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Liu He to go ahead with US visit for trade talks

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Vice-Premier will lead China delegation at talks

BEIJING: China said yesterday that Vice-Premier Liu He will go ahead with a visit to the United States this week, after efforts to reach a deal to end a trade war were thrown into doubt by US President Donald Trump's vow to impose new tariffs.

US officials have said China has backtracked on substantial commitments it made during months of negotiations.

Those concerns prompted Mr Trump to say on Sunday that he would raise tariffs on US$200 billion (S$273 billion) worth of Chinese goods to 25 per cent from 10 per cent by the end of the week, and would "soon" target remaining Chinese imports with tariffs.

The President's tweets abruptly ended a five-month ceasefire in a trade dispute that has cost the two countries billions of dollars and disrupted manufacturing supply chains.

The flare-up in tensions set global stocks and oil prices lower on Monday, and raised speculation that China could cancel Mr Liu's planned visit.

China's Commerce Ministry confirmed that Mr Liu, who leads the talks for Beijing, will visit the US tomorrow and Friday.

If Mr Liu joins the delegation flying to the US, "it will signal how serious China is and indicates that China and the US are going to talk further", economists at ING said in a note earlier yesterday.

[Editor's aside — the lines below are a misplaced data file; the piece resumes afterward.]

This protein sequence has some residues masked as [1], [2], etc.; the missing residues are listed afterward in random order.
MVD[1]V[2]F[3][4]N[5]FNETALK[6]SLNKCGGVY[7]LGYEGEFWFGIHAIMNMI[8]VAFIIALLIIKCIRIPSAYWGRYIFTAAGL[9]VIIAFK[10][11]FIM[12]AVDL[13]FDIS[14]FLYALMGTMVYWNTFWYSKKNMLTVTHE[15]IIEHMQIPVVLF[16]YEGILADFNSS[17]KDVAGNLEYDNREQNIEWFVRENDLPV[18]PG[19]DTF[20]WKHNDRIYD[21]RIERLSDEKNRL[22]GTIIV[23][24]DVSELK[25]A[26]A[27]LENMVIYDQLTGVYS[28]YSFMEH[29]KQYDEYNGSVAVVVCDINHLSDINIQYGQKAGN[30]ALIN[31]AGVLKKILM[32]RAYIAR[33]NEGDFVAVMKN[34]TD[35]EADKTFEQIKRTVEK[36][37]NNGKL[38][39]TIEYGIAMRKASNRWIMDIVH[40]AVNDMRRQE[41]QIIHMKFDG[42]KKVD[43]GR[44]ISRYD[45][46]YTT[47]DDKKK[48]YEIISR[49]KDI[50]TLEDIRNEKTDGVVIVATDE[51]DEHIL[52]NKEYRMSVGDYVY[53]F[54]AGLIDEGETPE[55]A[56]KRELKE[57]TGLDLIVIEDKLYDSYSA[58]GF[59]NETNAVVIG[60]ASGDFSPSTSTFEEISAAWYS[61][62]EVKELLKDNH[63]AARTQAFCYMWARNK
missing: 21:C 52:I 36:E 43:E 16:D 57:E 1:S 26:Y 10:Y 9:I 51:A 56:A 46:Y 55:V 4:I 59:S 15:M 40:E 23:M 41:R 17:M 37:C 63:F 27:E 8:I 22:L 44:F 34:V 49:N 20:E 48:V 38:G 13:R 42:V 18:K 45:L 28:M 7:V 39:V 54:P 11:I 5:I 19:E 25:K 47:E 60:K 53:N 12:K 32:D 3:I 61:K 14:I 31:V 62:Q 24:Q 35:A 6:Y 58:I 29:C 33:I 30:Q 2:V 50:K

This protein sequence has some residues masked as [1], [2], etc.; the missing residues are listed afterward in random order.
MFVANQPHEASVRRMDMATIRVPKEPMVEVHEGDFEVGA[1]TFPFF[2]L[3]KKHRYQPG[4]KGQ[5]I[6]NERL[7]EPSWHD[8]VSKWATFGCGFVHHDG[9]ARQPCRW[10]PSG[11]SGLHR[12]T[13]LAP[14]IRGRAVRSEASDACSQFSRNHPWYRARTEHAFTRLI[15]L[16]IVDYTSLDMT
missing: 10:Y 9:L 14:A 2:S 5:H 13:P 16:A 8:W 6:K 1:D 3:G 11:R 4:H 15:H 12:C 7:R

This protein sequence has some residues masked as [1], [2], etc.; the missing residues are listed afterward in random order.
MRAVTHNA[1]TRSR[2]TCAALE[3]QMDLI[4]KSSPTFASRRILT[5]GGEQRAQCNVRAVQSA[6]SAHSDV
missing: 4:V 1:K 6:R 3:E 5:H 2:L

So far, the Chinese government's response to the prospect of new tariffs has been reserved, and yesterday, Foreign Ministry spokesman Geng Shuang told a news briefing that mutual respect was the basis for reaching a trade agreement.

"Adding tariffs can't resolve any problem," Mr Geng said.

"Talks are by their nature a process of discussion. It's normal for both sides to have differences. China won't shun problems and is sincere about continuing talks," he said.

US Trade Representative Robert Lighthizer, who has been an advocate for tough structural changes in China, said on Monday that Beijing had reneged on commitments it had made previously that would have changed the agreement substantially.

"Over the course of the last week or so we have seen ... an erosion in commitments by China," Mr Lighthizer told reporters. "That in our view is unacceptable."

"We're not breaking off talks at this point. But for now... come Friday there will be tariffs in place," Mr Lighthizer said.

Treasury Secretary Steven Mnuchin, considered to be less hawkish toward China, said China's backtracking became clear with "new information" over the weekend.

"They were trying to go back on language that had been previously negotiated, very clear language, that had the potential of changing the deal dramatically," Mr Mnuchin said.

China has repeatedly said it will make changes to open its economy according to its own timeline, not in response to trade disputes.

But recently it has enacted new laws and amended others, moves some see as efforts to address concerns shared by the United States and other foreign investors, including those from China's largest trading partner, the European Union. - REUTERS